The Jimmy Savile scandal should end the  TV licence fee  if it is proven that the BBC actively tried to protect the reputation of a child sex offender employee.

It was not long ago that Jimmy Savile was regarded by the British public as a national treasure, but since the recent revelations over his abuse of underage girls and boys it is hard to watch old television footage of Sir Jimmy without feeling nauseous.

Many people in the country such as myself feel sickened to think that their childhoods were spent sitting in front of a television waiting in eagernes to watch Jimmy Savile present BBC's Jim'll Fix It, which unknown to us was presented by what police are reporting to be the most prolific sex offender on record.

The public feel cheated by the BBC and not for the first time this year.

Earlier this year the BBC misrepresented the news as was the case of using an image taken from 2003 of the Iraq war allegedly in order to fan the flames of hate towards Assad's government in Syria over an alleged attack by Assad's forces upon the village of Houla.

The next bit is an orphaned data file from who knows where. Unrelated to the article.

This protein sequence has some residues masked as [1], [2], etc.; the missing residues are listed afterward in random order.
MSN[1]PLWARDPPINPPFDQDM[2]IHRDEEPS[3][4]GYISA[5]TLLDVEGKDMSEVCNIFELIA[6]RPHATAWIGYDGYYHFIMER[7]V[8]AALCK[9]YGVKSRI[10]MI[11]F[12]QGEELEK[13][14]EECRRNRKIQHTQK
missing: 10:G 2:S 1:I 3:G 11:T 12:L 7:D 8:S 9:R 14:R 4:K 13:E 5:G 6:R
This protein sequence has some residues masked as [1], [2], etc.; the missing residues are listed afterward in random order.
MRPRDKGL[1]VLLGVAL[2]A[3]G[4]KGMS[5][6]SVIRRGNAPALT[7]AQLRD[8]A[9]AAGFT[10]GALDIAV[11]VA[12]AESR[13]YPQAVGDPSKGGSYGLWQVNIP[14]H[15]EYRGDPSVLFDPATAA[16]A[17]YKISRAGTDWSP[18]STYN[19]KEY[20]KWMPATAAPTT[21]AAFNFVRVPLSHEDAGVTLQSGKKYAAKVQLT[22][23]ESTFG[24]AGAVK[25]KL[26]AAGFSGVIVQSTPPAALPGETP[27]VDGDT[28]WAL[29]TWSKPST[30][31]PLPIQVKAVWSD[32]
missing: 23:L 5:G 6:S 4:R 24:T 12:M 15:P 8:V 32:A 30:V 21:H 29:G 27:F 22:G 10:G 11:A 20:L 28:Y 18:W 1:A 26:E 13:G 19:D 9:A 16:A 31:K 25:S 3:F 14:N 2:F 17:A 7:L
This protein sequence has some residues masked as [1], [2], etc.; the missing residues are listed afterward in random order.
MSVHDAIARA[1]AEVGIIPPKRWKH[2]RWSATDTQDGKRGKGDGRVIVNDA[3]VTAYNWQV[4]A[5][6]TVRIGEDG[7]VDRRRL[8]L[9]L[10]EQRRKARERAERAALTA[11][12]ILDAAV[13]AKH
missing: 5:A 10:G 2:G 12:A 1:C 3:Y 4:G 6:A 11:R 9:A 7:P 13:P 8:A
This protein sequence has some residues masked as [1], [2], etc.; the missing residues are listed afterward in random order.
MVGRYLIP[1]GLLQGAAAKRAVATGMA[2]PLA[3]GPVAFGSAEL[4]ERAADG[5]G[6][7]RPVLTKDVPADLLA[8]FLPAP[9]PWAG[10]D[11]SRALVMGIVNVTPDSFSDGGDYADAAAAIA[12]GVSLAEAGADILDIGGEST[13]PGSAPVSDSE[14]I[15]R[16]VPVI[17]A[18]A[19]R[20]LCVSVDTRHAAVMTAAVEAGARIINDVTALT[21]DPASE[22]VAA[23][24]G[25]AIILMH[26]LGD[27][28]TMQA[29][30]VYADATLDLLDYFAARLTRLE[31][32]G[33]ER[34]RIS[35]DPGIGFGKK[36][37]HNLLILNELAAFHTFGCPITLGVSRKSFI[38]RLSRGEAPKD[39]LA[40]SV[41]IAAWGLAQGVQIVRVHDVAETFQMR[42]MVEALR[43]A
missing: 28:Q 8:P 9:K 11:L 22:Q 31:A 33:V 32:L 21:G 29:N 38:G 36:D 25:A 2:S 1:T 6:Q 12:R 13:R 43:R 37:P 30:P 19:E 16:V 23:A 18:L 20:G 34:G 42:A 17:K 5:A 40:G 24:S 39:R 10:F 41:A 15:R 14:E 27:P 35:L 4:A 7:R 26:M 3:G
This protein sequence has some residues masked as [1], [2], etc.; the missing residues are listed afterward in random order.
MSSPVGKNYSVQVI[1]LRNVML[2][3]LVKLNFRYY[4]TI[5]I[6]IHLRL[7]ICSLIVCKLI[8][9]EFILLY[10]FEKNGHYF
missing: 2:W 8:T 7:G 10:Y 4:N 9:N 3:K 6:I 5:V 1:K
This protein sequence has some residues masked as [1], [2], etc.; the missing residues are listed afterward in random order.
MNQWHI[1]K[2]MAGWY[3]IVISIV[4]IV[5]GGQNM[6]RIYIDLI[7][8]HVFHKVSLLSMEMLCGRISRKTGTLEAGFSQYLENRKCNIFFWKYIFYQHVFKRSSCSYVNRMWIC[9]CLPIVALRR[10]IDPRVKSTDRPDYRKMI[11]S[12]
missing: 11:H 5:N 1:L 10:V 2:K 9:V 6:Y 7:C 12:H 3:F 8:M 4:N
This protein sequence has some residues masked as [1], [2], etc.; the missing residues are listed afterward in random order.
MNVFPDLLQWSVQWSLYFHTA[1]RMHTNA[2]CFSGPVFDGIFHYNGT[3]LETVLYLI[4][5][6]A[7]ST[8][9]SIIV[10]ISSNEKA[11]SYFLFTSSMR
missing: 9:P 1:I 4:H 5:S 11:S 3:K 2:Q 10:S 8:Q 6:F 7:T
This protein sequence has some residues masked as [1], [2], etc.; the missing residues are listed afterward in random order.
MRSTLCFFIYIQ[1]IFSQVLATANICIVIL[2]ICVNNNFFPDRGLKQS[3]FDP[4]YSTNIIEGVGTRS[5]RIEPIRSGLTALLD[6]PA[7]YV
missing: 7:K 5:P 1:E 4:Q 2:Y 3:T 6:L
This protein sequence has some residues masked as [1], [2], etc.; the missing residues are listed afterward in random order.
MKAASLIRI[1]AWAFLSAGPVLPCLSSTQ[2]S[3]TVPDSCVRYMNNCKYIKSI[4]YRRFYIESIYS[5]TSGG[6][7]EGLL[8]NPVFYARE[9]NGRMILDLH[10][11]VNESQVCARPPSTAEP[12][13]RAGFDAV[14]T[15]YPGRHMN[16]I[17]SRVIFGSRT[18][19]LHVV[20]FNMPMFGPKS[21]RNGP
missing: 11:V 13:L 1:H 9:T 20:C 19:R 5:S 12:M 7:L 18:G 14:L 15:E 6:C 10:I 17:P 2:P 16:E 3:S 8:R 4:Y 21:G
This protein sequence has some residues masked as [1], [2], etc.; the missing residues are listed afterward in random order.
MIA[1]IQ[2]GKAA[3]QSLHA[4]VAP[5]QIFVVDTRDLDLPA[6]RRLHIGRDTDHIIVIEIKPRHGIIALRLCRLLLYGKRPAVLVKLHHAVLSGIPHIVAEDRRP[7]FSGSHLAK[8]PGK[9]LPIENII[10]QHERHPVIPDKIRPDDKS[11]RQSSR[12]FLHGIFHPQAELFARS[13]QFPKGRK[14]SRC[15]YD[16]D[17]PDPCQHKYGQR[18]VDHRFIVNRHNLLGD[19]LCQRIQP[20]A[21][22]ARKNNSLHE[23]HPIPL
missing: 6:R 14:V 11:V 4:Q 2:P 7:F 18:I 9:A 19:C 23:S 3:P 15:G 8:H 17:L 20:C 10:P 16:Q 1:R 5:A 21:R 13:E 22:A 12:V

The BBC can no longer claim impartiality and their reputation is in tatters.

Preliminary investigations by the media and the authorities reveal possible editorial censorship in the BBC's alleged cover-up over a Newsnight program that was due to be aired late in 2011, which would have outed Savile as a notorious paedophile.

The finger points towards the pressure coming from senior management who have denied the reasoning behind pulling the Newsnight investigation was to protect the reputation of BBC and the memory of the late Sir Jimmy Savile.

But when knowledge of Savile's practices was so widespread amongst BBC staff the public has a right to know why they are being forced by law to pay for an organisation that protects or at the very least remains inactive against a paedophile employee who has direct access to children as part of his working day on work premises.

It may seem outlandish but the only reasonable conclusion one can draw from this fiasco is that Savile was not acting alone as is the testimony of many of his victims.

But could it be that this sort of thing was widespread in the BBC and involved many senior public figures from the top of the British establishment?

If so, the rule of law to pay a Television licence would not be the only questionable compulsory payment made by the public.

The payment of taxes would also wrench up more moral hazard than they already have.

Jimmy Savile

Jimmy Savile by Jmb

Image by Jmb at en.wikipedia [CC-BY-2.5 (http://creativecommons.org/licenses/by/2.5), GFDL (www.gnu.org/copyleft/fdl.html) or CC-BY-SA-3.0 (http://creativecommons.org/licenses/by-sa/3.0/)], from Wikimedia Commons

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